In November 1990, there was another “failure to salute” episode, this one involving Colaneri.   Annis testified that she failed to see him.   Colaneri testified that she did see him, but turned her back on him.   Although he said nothing at the time, Colaneri complained to Mosca, who told Colaneri to “write her up.”   Colaneri did so, filing an “Administrative Internal Complaint Report” describing the incident.   Colaneri also directed two Internal Affairs supervisors to investigate the incident.   Annis received a “warning letter” with regard to “proper military courtesy,” including her failure to salute.   There is ample evidence, however, that the rule about saluting is rarely, if ever, enforced.   Colaneri even admitted that on previous occasions when subordinate officers failed to salute him, he had done “nothing.”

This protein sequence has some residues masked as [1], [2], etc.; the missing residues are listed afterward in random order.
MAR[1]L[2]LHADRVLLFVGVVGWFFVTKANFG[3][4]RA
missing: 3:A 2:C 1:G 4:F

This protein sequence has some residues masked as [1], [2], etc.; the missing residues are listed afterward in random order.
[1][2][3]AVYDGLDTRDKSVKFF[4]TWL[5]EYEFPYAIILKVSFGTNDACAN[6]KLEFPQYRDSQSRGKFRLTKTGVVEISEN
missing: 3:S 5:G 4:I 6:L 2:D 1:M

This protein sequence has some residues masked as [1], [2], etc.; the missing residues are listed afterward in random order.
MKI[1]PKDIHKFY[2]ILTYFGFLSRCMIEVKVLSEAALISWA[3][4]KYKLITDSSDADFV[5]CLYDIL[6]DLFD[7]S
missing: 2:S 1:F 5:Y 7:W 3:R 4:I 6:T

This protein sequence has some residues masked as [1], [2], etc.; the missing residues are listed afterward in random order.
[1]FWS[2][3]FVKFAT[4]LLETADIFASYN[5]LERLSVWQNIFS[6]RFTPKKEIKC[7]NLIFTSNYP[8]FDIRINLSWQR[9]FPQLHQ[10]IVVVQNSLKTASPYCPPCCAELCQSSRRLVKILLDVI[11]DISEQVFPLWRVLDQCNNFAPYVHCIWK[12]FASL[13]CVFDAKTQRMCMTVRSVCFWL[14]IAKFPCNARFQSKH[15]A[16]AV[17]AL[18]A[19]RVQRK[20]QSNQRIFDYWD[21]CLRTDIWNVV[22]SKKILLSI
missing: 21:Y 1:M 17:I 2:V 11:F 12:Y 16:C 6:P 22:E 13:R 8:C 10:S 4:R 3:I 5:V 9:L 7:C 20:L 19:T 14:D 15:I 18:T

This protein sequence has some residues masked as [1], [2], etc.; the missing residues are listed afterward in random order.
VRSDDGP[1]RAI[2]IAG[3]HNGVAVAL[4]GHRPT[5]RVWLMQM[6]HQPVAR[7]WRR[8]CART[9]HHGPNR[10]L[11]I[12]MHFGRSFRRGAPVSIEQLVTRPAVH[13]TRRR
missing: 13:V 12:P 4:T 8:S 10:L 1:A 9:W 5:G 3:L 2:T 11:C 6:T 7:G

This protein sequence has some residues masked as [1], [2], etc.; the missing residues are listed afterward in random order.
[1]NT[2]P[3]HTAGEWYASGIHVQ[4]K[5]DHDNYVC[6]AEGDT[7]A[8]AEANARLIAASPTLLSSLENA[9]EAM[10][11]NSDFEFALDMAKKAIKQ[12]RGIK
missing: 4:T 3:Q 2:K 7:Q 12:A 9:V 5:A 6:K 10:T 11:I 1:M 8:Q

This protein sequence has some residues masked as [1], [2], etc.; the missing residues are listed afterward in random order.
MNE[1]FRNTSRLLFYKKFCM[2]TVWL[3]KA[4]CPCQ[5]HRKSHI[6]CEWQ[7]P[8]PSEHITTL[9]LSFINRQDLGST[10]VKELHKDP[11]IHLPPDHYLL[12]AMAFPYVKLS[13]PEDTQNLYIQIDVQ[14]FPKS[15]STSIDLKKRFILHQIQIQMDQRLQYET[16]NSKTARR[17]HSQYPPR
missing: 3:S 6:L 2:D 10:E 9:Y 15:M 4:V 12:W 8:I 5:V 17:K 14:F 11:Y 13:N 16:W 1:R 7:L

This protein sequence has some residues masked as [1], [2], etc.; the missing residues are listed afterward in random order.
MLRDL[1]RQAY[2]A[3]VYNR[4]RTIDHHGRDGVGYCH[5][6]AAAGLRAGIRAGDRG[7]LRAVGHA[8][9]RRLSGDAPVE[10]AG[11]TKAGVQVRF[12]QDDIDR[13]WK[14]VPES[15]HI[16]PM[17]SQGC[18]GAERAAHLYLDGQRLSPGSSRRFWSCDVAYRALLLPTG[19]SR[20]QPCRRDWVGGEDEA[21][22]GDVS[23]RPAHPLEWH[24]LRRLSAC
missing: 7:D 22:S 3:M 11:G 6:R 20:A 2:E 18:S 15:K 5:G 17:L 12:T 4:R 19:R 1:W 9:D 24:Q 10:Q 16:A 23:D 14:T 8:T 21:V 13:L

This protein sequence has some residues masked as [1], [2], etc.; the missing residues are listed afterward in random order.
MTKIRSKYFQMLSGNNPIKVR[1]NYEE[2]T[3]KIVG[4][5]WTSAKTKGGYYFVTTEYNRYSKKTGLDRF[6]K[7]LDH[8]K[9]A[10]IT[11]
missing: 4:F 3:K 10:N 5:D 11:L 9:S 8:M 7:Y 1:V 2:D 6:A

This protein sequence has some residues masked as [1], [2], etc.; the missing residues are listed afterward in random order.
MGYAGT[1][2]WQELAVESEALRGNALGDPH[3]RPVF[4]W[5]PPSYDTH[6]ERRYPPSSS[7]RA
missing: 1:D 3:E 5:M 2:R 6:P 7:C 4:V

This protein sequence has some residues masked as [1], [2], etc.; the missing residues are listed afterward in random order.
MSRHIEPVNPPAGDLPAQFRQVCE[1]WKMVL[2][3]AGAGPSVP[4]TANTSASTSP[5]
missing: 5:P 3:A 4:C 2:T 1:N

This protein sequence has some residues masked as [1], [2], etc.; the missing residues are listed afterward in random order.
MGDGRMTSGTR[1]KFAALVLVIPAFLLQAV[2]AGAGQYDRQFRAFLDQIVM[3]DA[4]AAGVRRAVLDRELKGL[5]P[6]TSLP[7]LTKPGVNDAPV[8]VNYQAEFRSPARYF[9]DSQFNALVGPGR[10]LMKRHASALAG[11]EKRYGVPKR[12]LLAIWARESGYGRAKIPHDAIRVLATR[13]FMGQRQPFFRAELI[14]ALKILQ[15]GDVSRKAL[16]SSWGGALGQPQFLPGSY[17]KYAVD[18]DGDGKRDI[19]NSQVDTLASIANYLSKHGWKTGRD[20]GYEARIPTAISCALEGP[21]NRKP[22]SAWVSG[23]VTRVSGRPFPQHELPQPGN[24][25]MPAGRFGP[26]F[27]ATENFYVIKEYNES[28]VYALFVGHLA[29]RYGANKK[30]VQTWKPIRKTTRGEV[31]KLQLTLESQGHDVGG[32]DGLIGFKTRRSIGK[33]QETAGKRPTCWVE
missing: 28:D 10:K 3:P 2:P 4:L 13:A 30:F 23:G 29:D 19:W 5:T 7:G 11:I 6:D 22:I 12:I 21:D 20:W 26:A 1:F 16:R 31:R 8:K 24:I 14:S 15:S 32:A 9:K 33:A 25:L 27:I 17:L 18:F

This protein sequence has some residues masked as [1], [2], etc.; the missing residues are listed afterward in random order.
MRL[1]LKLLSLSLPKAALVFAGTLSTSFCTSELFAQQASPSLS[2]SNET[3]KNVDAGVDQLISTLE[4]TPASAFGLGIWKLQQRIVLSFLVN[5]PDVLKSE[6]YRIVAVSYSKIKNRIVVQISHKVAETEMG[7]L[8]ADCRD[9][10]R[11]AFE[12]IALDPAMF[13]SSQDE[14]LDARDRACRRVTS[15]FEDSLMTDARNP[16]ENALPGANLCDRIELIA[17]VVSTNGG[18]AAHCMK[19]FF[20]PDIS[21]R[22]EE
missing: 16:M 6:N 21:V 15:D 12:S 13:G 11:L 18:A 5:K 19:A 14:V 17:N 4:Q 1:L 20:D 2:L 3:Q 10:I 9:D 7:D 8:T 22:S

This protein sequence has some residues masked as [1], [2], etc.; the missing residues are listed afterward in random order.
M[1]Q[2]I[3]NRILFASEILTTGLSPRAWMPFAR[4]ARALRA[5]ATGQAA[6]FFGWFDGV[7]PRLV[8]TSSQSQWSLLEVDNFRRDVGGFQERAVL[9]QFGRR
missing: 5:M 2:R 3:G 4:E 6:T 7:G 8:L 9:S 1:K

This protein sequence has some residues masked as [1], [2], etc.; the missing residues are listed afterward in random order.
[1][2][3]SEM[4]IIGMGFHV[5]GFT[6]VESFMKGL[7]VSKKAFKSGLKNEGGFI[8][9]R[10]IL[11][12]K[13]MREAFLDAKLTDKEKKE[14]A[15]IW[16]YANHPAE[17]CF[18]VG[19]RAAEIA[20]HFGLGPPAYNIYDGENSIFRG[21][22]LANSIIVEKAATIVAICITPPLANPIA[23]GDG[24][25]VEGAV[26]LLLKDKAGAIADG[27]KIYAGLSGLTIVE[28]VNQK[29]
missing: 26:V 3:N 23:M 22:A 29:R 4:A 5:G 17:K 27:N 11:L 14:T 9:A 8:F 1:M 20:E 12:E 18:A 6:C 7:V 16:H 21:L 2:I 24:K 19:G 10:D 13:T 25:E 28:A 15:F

In December 1990, another incident arose from Annis's not signing the desk blotter.   Seeing that Annis had failed to sign in when she entered headquarters, Mosca told her in a loud, aggravated voice that she was a “constant f-ck up.”

In January 1991, Annis was assigned to the Yonkers district office at the Department of Social Services (“DSS”).   Yonkers is considered a “punishment” assignment, one of the “worst assignments” for a sergeant.   Colaneri conceded as much.   Mosca “became aware” that Annis did not want to be assigned there.   Similarly, when Mosca assigned Annis to Yonkers, Colaneri knew that she did not want the job, because Annis had told him so.

In early 1991, Annis attended a meeting at the Police Academy, sitting near the front of the room.   When Mosca entered, Annis alone saluted him, but Mosca did not salute back.   He then addressed the officers, “Good afternoon, gentlemen,” looking directly at Annis.